Several attempts to enhance the definition of the contact boundaries have been developed in the framework of body-fitted meshes, usually known as surface smoothing, using diverse techniques such as Hermite, Bezier spline and NURBS interpolations [15,16,17,18], Gregory patches [19] or Nagata patches [20]. It is proven in these works that the enhancement of the contact surfaces results in more accurate solutions and increased robustness of the contact algorithm. A relevant contribution in the consideration of CAD geometries is the isogeometric analysis [21] (and its applications in contact simulation, e.g. [22, 23]), in which the basis functions for the approximation of the solution are the same used for the CAD definition. There are also NURBS-enriched formulations as in [24, 25], where isogeometric basis functions are included only in the contact elements.

As the cgFEM is able to consider the CAD geometry, it seems appropriate to use this surface definition to improve the gap measure. In [26] the deformed surface is defined as a combination of the undeformed CAD geometry and the finite element displacement field. This paper can be considered as an extension of [26], where we study the effect of the surface definition (hence the contact gap) when solving frictionless contact problems with cgFEM. In addition to the previous approaches, linear facets and a combination of FE solution and NURBS surface, in this work we propose a new method in which the deformed configuration is defined as a NURBS surface, i.e., the control points of the original CAD surface are updated such that the new configuration fits the finite element displacement field of the contact surface.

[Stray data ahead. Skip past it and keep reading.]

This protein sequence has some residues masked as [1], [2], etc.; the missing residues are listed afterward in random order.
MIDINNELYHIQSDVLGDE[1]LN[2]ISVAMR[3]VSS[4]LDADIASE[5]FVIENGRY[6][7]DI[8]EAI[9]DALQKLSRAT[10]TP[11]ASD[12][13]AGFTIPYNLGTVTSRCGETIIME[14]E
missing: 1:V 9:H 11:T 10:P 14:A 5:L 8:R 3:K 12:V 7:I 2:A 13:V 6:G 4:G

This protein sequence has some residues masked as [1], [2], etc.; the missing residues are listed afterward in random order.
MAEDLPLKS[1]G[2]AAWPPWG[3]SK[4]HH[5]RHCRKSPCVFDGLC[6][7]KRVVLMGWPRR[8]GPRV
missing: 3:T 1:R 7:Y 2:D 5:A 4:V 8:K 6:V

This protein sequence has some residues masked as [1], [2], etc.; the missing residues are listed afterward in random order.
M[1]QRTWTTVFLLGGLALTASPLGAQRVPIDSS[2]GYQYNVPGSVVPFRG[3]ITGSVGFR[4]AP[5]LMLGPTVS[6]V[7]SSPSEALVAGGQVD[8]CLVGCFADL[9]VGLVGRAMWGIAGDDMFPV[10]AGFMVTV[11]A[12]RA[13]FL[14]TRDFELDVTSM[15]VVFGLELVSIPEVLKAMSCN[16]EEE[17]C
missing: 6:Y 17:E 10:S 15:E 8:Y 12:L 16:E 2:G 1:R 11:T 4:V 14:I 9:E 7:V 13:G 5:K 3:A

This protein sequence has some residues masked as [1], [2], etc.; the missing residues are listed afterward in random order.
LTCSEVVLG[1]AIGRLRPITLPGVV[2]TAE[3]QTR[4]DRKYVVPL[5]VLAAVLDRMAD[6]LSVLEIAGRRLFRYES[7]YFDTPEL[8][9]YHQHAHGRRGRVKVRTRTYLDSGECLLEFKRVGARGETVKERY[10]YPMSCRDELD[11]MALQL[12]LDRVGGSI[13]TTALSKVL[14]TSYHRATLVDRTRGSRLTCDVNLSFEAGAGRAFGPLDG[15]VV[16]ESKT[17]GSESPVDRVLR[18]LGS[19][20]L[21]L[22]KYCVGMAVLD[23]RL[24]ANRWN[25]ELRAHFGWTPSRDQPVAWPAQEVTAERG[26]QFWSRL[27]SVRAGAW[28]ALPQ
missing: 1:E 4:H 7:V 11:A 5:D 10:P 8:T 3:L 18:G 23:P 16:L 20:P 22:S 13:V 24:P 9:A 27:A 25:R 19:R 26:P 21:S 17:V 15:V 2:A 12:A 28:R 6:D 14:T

The paper is structured as follows: in “Contact kinematics” section the kinematic variables of the problem are stated. The different alternatives to define the contact surface are presented in “Discretization of contact kinematics” section. The formulation used to solve the contact problem is described in “Stabilized Lagrangian contact formulation” section. Finally the different methods are compared with some numerical tests in “Numerical examples” section.

Contact kinematics